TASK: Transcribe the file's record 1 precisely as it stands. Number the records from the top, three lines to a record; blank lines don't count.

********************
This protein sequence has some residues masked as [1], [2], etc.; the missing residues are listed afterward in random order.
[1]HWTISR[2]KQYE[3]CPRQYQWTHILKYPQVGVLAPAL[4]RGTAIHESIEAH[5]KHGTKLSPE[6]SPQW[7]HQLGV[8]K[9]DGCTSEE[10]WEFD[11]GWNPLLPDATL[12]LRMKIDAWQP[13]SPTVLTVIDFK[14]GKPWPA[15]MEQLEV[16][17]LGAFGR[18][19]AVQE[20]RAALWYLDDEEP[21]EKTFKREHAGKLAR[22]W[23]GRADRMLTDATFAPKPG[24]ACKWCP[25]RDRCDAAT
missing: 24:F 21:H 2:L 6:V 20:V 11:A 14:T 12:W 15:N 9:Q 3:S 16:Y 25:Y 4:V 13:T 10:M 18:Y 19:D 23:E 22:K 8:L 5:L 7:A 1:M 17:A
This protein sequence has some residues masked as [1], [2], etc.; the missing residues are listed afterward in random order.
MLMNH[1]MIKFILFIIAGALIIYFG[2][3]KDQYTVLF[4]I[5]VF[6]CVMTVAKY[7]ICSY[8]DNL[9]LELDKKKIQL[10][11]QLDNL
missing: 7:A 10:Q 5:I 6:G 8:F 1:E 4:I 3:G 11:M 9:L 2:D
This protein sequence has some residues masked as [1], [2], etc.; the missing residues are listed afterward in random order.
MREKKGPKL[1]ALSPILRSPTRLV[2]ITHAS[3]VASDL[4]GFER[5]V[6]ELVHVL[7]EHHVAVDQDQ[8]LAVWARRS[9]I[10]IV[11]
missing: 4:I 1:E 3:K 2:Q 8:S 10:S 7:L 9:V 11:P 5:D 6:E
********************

This protein sequence has some residues masked as [1], [2], etc.; the missing residues are listed afterward in random order.
[1]HWTISR[2]KQYE[3]CPRQYQWTHILKYPQVGVLAPAL[4]RGTAIHESIEAH[5]KHGTKLSPE[6]SPQW[7]HQLGV[8]K[9]DGCTSEE[10]WEFD[11]GWNPLLPDATL[12]LRMKIDAWQP[13]SPTVLTVIDFK[14]GKPWPA[15]MEQLEV[16][17]LGAFGR[18][19]AVQE[20]RAALWYLDDEEP[21]EKTFKREHAGKLAR[22]W[23]GRADRMLTDATFAPKPG[24]ACKWCP[25]RDRCDAAT
missing: 24:F 21:H 2:L 6:V 20:V 11:A 14:T 12:W 15:N 9:Q 3:S 16:Y 25:Y 4:V 13:T 10:M 18:Y 19:D 23:E 22:K 8:L 5:L 7:A 1:M 17:A